The BBEdit Lite to TextWrangler transition left customers with a bad taste in their mouths, resulting in large competition in the inexpensive text editor market. As of Macworld SF and the release of TextWrangler 2.0, TextWrangler was made freeware. They even gave paying customers their money back. Bare Bones gave [their reasoning for the move].
So why give away an otherwise successful product after just releasing a major update? Bare Bones Software said they wanted to raise the bar for other developers thinking of making a text editor.
“These overnight text editors don’t reflect well on the genre or the platform,” Bare Bones Software President Rich Siegel, told MacCentral. “We are raising the bar, elevating the standard.”
Very altruistic. It sounds good, but I don’t think that’s really the reason. If it was, they wouldn’t have made it $49 to begin with. I submit that sales of TextWrangler began to dwindle and that was probably the motivating factor in Bare Bones decision to make it free. That seems to contradict all logic. After all, even though sales were small, Bare Bones was still making money in. By making it free, the make nothing. By giving the money back, they actually lose money. What’s more important is the role that a free or cheap scaled down text editor plays in selling the bigger, much more expensive BBEdit.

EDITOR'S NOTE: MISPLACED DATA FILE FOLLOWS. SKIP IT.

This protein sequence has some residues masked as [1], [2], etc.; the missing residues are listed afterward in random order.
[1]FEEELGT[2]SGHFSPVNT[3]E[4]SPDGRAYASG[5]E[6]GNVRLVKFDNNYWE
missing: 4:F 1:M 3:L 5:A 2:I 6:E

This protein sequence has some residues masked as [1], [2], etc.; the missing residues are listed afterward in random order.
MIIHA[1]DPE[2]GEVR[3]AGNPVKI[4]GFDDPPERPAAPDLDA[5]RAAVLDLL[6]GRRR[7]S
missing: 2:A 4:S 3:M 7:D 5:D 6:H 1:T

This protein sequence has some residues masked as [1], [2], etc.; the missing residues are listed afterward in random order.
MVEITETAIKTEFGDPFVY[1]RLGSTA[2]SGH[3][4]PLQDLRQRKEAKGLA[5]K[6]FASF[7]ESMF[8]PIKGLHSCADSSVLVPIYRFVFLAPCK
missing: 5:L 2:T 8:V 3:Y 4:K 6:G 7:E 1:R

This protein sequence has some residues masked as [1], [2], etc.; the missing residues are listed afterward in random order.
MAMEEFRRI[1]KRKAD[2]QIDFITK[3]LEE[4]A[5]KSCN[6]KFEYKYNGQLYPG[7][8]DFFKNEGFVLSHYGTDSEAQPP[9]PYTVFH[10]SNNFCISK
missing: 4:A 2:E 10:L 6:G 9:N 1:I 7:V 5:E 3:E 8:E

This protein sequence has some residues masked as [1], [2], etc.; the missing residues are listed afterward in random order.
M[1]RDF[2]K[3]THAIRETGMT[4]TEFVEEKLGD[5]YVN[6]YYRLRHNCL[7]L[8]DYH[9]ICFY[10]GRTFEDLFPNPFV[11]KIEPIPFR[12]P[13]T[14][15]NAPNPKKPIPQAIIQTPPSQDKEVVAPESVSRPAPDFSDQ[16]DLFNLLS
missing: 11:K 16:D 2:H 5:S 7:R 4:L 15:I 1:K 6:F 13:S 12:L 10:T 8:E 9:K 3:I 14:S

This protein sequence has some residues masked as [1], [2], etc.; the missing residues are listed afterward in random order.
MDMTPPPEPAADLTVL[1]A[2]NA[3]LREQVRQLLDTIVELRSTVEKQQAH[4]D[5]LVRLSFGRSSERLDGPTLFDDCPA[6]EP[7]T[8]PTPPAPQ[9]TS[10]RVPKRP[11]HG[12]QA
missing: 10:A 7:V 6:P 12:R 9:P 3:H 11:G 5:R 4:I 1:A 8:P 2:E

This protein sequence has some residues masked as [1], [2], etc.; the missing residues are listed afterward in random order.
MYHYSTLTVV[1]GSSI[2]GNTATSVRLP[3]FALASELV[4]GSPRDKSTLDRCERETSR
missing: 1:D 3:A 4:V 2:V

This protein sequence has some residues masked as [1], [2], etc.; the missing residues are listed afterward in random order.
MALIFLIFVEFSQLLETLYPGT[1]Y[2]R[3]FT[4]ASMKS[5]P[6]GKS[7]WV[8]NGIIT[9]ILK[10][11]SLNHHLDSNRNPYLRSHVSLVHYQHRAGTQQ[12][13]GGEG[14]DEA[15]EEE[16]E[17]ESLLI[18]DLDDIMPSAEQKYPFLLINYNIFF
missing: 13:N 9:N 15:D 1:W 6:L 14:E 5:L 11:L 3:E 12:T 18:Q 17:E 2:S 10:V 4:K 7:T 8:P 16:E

Like a crack dealer, Bare Bones offers up something at first for free to get you hooked. Letting people use TextWrangler will not only give them a prediliction for Bare Bones’ software, but adapt their work habits to the way in which it works, making it harder for users to adapt to other text editors. The natural concern is that what if users figure out that all they need is TextWrangler. This isn’t a real concern because such casual users are unlikely to be willing to pay anything anyway, as Bare Bones found out through the mass exodus to other products. In this case, beggers can be choosers.
Don’t get me wrong. I love my copy of BBEdit (and I wouldn’t mind working for them either). However, this move was just as much for Bare Bones as it was for the consumer. Probably more so. However, because of the nature of the business, we all make out as consumers. If you’re a Mac user, I suggest you head on over to the download page and get a copy even if you can’t think of a possible use. You’ll find a use eventually. Maybe you’ll want to edit a web page. Maybe you’ll need to peek into the contents of a file to see what’s inside. Play with it. If you already have something you know you can use it for, get it now. The recent free alternatives are great, but they hardly hold a candle to TextWrangler and its features.
You may have gotten all caught up in Apple’s announcements, but this is something you can have now and for free.
Addendum: They did get some recognition.